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    July 2015

Employment rebounds as KC does the heavy lifting for both states

In last month’s newsletter we asked if our employment expansion had already ended. After speeding up in late 2014 and early 2015, employment growth hit the brakes in March and April. In May, we rebounded with 3,400 new jobs (seasonally adjusted) — up by 18,400 from one year ago. As we said last month, economic recoveries are not always characterized by smooth, consistent acceleration. KC's spring employment dip was likely just a slight misfire. Our economic engine appears finely tuned and ready to propel the region forward.

Speaking of engines, Kansas City’s employment growth over the past year is even more remarkable when we look through a bistate lens. The chart below shows just how important the Kansas City metro is to the economy in both states. The blue bars show the percent of total state employment that is located in the Kansas City metro. Jobs on the Missouri side of the Kansas City metro make up 20.8 percent of the state total. In Kansas, 32.8 percent of all jobs are located within the Kansas City metro.

The metro plays an even greater role in job growth, far exceeding its share of jobs. In Missouri, two-thirds of all new jobs created in the last year are located in the Kansas City metro. In Kansas, the metro accounts for 139 percent of all new jobs! That means that were it not for the Kansas side of the Kansas City metro, the state would have experienced a loss in employment over the past year.

Clearly, Kansas City is not just riding this job-growth bus — we’re driving it. Neither state’s employment growth has been all that impressive in recent years. The fact that the metro is moving forward at its own pace perhaps speaks to a new economic reality, where regions can grow, innovate, and plug into the global economy on their own — leading, rather than following, state and national trends.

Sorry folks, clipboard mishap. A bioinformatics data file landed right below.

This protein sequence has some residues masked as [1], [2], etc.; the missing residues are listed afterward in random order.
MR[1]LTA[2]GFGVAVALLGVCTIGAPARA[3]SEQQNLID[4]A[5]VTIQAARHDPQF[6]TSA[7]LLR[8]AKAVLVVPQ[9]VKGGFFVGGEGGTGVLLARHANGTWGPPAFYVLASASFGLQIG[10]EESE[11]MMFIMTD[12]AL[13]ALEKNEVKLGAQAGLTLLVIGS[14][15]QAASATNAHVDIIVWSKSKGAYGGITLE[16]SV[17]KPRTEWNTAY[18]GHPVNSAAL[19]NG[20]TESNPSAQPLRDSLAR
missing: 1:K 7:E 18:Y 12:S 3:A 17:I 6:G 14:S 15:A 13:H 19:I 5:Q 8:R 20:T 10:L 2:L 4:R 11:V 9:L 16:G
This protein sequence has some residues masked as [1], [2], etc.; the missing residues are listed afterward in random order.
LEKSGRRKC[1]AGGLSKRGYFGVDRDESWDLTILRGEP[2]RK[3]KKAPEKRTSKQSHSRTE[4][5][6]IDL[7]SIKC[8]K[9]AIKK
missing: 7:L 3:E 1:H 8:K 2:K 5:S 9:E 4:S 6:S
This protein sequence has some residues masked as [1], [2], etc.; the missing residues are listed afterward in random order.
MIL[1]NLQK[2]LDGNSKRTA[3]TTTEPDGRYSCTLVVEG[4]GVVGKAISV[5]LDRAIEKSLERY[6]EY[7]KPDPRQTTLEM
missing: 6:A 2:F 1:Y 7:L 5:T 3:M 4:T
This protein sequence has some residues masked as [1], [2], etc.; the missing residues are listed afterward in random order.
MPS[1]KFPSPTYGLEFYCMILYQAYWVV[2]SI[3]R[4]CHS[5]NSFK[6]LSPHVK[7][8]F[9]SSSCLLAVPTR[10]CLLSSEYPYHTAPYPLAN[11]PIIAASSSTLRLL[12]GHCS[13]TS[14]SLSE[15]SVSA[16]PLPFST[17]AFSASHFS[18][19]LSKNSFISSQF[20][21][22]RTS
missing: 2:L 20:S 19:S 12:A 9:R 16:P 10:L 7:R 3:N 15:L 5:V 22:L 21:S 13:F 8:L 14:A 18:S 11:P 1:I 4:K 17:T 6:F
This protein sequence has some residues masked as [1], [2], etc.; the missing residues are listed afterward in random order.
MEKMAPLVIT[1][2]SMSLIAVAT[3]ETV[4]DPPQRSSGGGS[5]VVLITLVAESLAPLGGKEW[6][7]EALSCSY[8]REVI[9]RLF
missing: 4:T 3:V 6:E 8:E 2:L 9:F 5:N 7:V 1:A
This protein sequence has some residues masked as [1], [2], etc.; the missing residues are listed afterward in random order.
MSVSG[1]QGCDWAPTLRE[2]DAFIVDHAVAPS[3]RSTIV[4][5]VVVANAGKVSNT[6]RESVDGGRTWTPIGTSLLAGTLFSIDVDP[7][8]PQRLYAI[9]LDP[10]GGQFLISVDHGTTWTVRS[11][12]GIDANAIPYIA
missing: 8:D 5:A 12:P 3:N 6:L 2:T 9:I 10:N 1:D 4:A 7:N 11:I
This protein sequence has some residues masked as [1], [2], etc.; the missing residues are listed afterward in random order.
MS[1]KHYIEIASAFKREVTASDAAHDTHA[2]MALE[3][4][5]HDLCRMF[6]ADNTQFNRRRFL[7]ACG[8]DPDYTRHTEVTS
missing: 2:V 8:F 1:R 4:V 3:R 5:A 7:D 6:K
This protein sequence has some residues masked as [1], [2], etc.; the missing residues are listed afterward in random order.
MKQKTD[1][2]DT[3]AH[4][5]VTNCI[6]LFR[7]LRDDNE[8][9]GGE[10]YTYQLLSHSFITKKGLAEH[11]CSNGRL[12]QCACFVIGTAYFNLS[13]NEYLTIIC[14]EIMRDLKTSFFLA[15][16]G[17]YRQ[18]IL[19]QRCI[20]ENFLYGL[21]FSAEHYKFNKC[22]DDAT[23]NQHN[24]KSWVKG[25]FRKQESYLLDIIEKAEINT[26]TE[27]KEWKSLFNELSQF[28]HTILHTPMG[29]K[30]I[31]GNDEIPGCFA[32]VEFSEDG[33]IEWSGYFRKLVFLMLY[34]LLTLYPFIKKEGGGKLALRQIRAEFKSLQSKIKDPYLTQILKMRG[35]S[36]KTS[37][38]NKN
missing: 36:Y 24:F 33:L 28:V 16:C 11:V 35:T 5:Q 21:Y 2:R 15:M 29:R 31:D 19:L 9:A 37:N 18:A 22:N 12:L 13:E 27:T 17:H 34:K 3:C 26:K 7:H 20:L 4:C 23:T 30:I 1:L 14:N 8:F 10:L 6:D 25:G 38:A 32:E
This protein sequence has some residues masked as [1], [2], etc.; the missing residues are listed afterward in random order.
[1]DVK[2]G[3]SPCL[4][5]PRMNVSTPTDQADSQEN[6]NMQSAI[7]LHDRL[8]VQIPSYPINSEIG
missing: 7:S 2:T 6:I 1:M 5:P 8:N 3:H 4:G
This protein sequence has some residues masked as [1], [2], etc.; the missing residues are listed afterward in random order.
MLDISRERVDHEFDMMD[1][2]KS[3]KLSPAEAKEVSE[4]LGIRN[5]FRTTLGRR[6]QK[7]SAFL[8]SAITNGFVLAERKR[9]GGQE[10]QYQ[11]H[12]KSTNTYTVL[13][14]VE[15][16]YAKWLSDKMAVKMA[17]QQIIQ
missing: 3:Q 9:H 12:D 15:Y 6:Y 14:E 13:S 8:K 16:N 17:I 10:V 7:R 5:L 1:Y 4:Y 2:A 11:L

[The current number of jobs in the Kansas City metro as determined by the monthly Current Employment Statistics survey.]

After a two-month decline, regional employment rose in May, to 1,035,500. Employment remains well above where we were one year ago.

Chart comparing employment totals to prior years

[The number of unemployed as a percent of the total labor force.]

After dropping in March and April, Kansas City's unemployment rate ticked up to 5.3 percent in May. NOTE: We typically use the seasonally adjusted unemployment rates here, but that data series is temporarily unavailable. The rates shown below are not seasonally adjusted.

Chart comparing unemployment rate to prior years

At 5.3 percent, Kansas City's unemployment rate still does not compare favorably to its peers; 10 of the 14 peer metros are doing better.

Chart comparing peer metros

Unique help wanted ads reached new territory in April, topping 60,000. Note: At the time of publication, May data was not yet available.

Chart comparing job postings to prior years

Most recent Employment by Industry infographic

Employment by Industry Infographic
(Click to enlarge)

About RWIN

MARC developed the Regional Workforce Intelligence Network to encourage greater collaboration among the region's workforce data and information professionals.

RWIN is a collaboration of economic development professionals, one-stop centers, workforce centers, community colleges and universities that meets on a monthly basis.

For more information, visit kcworkforce.com.

Upcoming Events

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Sept. 2, 10 a.m.
MARC Conference Center

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Nov. 3, 8 a.m. to noon
Kauffman Foundation Conference Center

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MARC logo Mid-America Regional Council | 600 Broadway, Suite 200 | Kansas City, MO 64105 | Ph. 816-474-4240 | marcinfo@marc.org
Data sources: Kansas Department of Labor, Missouri Economic Research and Information Center (MERIC), The Conference Board and EMSI.
Regional data includes Franklin, Johnson, Leavenworth, Linn, Miami and Wyandotte counties in Kansas and Bates, Caldwell, Cass, Clay, Clinton, Jackson,
Lafayette, Platte and Ray counties in Missouri.

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